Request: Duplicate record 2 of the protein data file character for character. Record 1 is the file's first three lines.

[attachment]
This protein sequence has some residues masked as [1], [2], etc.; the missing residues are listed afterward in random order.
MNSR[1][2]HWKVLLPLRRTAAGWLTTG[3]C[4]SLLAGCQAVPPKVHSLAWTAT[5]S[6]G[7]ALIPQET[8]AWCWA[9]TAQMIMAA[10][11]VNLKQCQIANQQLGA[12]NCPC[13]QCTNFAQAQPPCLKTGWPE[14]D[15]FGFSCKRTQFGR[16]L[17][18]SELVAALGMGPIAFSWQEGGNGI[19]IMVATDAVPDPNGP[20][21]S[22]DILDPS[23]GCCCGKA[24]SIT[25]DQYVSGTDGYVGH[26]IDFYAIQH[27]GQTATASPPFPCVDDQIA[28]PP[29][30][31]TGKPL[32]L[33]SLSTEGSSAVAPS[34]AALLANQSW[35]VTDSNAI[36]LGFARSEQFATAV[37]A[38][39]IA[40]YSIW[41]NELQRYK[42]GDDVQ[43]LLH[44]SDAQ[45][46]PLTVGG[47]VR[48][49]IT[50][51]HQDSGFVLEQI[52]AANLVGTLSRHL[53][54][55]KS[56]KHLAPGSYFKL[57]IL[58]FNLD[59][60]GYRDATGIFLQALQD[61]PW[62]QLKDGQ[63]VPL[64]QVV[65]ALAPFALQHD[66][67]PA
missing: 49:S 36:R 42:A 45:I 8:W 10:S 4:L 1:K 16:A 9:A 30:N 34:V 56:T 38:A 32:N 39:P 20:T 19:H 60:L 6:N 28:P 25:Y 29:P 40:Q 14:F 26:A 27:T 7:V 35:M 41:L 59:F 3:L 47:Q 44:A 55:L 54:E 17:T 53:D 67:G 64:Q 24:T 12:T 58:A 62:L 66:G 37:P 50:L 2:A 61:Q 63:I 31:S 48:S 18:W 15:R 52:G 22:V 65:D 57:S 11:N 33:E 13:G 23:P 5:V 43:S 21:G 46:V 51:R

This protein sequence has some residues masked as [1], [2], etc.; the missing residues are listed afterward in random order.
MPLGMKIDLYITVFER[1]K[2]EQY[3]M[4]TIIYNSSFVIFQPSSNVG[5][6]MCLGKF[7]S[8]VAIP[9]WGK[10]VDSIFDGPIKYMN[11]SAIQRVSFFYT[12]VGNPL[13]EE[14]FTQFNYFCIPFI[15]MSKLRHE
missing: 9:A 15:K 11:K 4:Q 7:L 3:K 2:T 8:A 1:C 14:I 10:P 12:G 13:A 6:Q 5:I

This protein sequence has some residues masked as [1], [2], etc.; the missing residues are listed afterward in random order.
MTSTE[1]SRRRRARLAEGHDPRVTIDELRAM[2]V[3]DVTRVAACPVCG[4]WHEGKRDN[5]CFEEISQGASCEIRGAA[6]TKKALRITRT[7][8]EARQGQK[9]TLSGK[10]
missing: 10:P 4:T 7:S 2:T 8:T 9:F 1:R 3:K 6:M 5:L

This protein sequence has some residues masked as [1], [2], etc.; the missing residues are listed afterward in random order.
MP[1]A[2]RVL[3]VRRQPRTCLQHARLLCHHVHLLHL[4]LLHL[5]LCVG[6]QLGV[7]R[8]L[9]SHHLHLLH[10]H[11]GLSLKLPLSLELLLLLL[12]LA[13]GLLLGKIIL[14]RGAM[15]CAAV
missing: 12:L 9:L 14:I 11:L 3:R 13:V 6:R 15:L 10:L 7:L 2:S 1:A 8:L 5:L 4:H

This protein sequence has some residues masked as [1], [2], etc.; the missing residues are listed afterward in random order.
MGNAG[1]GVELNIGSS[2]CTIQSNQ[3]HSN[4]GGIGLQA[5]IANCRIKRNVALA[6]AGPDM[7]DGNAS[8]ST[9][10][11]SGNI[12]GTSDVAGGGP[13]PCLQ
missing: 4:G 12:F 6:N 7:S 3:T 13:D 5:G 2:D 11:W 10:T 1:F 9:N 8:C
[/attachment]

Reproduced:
This protein sequence has some residues masked as [1], [2], etc.; the missing residues are listed afterward in random order.
MPLGMKIDLYITVFER[1]K[2]EQY[3]M[4]TIIYNSSFVIFQPSSNVG[5][6]MCLGKF[7]S[8]VAIP[9]WGK[10]VDSIFDGPIKYMN[11]SAIQRVSFFYT[12]VGNPL[13]EE[14]FTQFNYFCIPFI[15]MSKLRHE
missing: 9:A 15:K 11:K 4:Q 7:L 3:K 2:T 8:A 1:C 14:I 10:P 12:G 13:A 6:Q 5:I